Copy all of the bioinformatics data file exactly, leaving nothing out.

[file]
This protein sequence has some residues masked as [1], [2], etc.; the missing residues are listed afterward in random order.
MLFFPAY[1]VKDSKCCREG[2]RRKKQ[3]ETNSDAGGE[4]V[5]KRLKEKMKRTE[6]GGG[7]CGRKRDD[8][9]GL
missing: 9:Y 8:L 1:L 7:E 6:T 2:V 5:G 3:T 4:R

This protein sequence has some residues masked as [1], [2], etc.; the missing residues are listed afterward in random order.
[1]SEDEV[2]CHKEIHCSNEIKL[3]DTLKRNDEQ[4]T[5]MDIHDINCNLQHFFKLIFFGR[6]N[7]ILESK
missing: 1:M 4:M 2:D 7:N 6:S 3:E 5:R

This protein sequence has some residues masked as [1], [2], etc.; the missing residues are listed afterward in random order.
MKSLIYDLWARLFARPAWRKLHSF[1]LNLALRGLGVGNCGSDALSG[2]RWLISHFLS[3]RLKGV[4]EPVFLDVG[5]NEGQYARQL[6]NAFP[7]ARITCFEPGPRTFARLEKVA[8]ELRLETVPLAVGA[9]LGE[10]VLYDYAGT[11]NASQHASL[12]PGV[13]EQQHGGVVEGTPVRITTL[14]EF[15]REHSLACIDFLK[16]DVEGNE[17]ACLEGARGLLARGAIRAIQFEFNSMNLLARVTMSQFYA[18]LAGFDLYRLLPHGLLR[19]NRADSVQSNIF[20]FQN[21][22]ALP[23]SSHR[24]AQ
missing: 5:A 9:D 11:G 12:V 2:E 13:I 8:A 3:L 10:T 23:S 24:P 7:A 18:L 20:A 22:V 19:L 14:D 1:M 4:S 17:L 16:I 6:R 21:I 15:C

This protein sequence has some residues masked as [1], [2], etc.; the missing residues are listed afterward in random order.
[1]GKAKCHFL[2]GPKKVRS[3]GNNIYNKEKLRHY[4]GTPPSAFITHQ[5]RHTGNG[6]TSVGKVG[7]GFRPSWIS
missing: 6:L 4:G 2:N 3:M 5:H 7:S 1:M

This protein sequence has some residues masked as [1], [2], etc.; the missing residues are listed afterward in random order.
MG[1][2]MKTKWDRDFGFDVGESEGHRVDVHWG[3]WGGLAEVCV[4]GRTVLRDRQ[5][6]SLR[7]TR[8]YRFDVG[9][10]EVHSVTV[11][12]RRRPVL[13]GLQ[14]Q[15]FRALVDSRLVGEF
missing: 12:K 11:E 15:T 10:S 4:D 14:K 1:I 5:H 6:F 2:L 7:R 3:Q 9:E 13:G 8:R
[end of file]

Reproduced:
This protein sequence has some residues masked as [1], [2], etc.; the missing residues are listed afterward in random order.
MLFFPAY[1]VKDSKCCREG[2]RRKKQ[3]ETNSDAGGE[4]V[5]KRLKEKMKRTE[6]GGG[7]CGRKRDD[8][9]GL
missing: 9:Y 8:L 1:L 7:E 6:T 2:V 5:G 3:T 4:R

This protein sequence has some residues masked as [1], [2], etc.; the missing residues are listed afterward in random order.
[1]SEDEV[2]CHKEIHCSNEIKL[3]DTLKRNDEQ[4]T[5]MDIHDINCNLQHFFKLIFFGR[6]N[7]ILESK
missing: 1:M 4:M 2:D 7:N 6:S 3:E 5:R

This protein sequence has some residues masked as [1], [2], etc.; the missing residues are listed afterward in random order.
MKSLIYDLWARLFARPAWRKLHSF[1]LNLALRGLGVGNCGSDALSG[2]RWLISHFLS[3]RLKGV[4]EPVFLDVG[5]NEGQYARQL[6]NAFP[7]ARITCFEPGPRTFARLEKVA[8]ELRLETVPLAVGA[9]LGE[10]VLYDYAGT[11]NASQHASL[12]PGV[13]EQQHGGVVEGTPVRITTL[14]EF[15]REHSLACIDFLK[16]DVEGNE[17]ACLEGARGLLARGAIRAIQFEFNSMNLLARVTMSQFYA[18]LAGFDLYRLLPHGLLR[19]NRADSVQSNIF[20]FQN[21][22]ALP[23]SSHR[24]AQ
missing: 5:A 9:D 11:G 12:V 2:E 13:I 8:A 3:L 10:T 23:S 24:P 7:A 18:L 20:A 22:V 19:L 14:D 1:M 4:S 17:L 16:I 6:R 21:I 15:C

This protein sequence has some residues masked as [1], [2], etc.; the missing residues are listed afterward in random order.
[1]GKAKCHFL[2]GPKKVRS[3]GNNIYNKEKLRHY[4]GTPPSAFITHQ[5]RHTGNG[6]TSVGKVG[7]GFRPSWIS
missing: 6:L 4:G 2:N 3:M 5:H 7:S 1:M

This protein sequence has some residues masked as [1], [2], etc.; the missing residues are listed afterward in random order.
MG[1][2]MKTKWDRDFGFDVGESEGHRVDVHWG[3]WGGLAEVCV[4]GRTVLRDRQ[5][6]SLR[7]TR[8]YRFDVG[9][10]EVHSVTV[11][12]RRRPVL[13]GLQ[14]Q[15]FRALVDSRLVGEF
missing: 12:K 11:E 15:T 10:S 4:D 14:K 1:I 5:H 6:F 2:L 7:R 3:Q 9:E 13:G 8:R